- As we now all know, French Kids don’t throw food 😉 which is actually only partly correct of course. But it is true that people expect children to behave in restaurants and will ask the waiter to ask you to be a bit quieter. Do not take it personally as it happens to French parents as much as it does to foreigners. I try to smile and apologise and that normally does the trick.
As I mentioned, this is a bit of a random list, but these are some of my top tips to visiting Paris. If you have any questions, I will do my best to answer them!
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This weekend, there were a lot more smiles in Paris than usual – spring has finally arrived! The trees are starting to look just a little bit greener and the thermometer is slowly reaching 21 degrees – the magic number when it is possibly to sit outside in a T-shirt.
The terraces of all the cafés in Paris were packed this weekend, so we decided to venture a little bit further afield and jumped on the train for a day trip to one of the lesser known chateaux close to Paris, Vaux-le-Vicomte.
True, it is not the easiest chateau to get to. If you are taking the train, you need to jump on a commuter train to Melun (about 50 minutes outside of Paris) and then either take a shuttle bus or a taxi. But the trip is absolutely worth it.
Vaux-le-Vicomte was build slightly before Versailles and the gardens were landscaped by the same landscape architect, Le Notre. Rumour has it that, when Louis XIV visited Vaux-le-Vicomte, he was so jealous of the beautiful chateau, he promptly threw the owner, his finance minister Le Fouquet, into jail (arrested by no other than D’Artagnan, head of the Musketeers). Le Fouquet was then kept in prison for the rest of his life together with the Man with the Iron Mask. All pretty exciting stuff, don’t you think?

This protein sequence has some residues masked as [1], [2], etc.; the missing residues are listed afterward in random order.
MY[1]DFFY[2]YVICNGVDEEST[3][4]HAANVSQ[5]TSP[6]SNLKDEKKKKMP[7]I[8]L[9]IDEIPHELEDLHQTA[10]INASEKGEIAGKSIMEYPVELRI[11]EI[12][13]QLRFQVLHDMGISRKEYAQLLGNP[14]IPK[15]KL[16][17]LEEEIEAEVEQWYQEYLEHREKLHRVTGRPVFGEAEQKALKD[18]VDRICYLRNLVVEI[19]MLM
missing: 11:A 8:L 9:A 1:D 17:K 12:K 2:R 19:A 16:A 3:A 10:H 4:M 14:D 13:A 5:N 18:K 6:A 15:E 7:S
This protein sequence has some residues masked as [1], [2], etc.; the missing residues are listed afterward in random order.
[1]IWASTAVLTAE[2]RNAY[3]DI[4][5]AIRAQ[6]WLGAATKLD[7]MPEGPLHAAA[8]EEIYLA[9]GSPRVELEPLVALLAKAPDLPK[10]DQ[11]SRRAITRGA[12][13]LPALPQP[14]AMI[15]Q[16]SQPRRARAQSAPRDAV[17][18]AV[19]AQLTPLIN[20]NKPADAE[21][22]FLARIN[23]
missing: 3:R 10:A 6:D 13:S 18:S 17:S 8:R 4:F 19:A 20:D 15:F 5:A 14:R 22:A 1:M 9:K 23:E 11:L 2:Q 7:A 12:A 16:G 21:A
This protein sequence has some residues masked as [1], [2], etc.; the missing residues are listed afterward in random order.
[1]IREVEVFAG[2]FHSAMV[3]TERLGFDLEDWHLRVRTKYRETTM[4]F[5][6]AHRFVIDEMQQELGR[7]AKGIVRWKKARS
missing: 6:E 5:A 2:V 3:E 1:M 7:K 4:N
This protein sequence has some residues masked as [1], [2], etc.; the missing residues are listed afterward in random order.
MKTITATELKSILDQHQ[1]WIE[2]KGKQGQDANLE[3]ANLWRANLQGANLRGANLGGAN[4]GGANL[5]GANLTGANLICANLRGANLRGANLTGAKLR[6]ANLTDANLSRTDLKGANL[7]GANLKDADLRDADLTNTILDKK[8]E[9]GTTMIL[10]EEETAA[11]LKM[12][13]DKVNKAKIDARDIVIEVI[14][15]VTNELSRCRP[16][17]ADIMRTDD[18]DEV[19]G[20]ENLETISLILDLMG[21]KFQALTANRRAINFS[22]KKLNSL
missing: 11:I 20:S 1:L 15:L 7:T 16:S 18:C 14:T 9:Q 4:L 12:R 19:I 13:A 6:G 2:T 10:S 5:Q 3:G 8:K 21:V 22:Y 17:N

The grounds are very easy to explore and the highlight of the trip is the visit to the chateau, where you can rent period costumes for children. We just went up to the reception desk and rented the costumes for 4 euros each. There is truly nothing better than dressing up as a Musketeer or a Renaissance Lady whilst exploring a chateau.
It is a much more accessible chateau for families than Versailles is; it is so much smaller and there aren’t really any crowds. I really do recommend it, especially if you need to get away from the bustle of Paris!
PS. Apologies for the blurry photos, I just snapped these photos on my phone!
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Last night, as the end of a long day drew to an end, I had the need to jot down a couple of thoughts about the events in Paris since Wednesday. It has been terrifying, horrific, violent, senseless on the one hand… and beautiful, peaceful and full of hope on the other hand. It is very hard to describe what has been going on in this beautiful city of ours over the last few days, so apologies if I ramble. ; )
I wanted to start off by explaining to the non-French contingent the importance of Charlie Hebdo and how much it symbolizes so much of French culture. Here in France, illustrated stories and cartoons are a huge part of our culture. Adults as much as children devour illustrated novels. (One of my 9-year-old’s after school activities is a cartoon class.) My generation grew up on the cartoon books by Wolinski and Cabu, so these guys were not just people working for a small satirical magazine that sometimes found itself on the fine line between offensive and provocative, they were illustrators that have formed the rebellious spirit of a whole generation.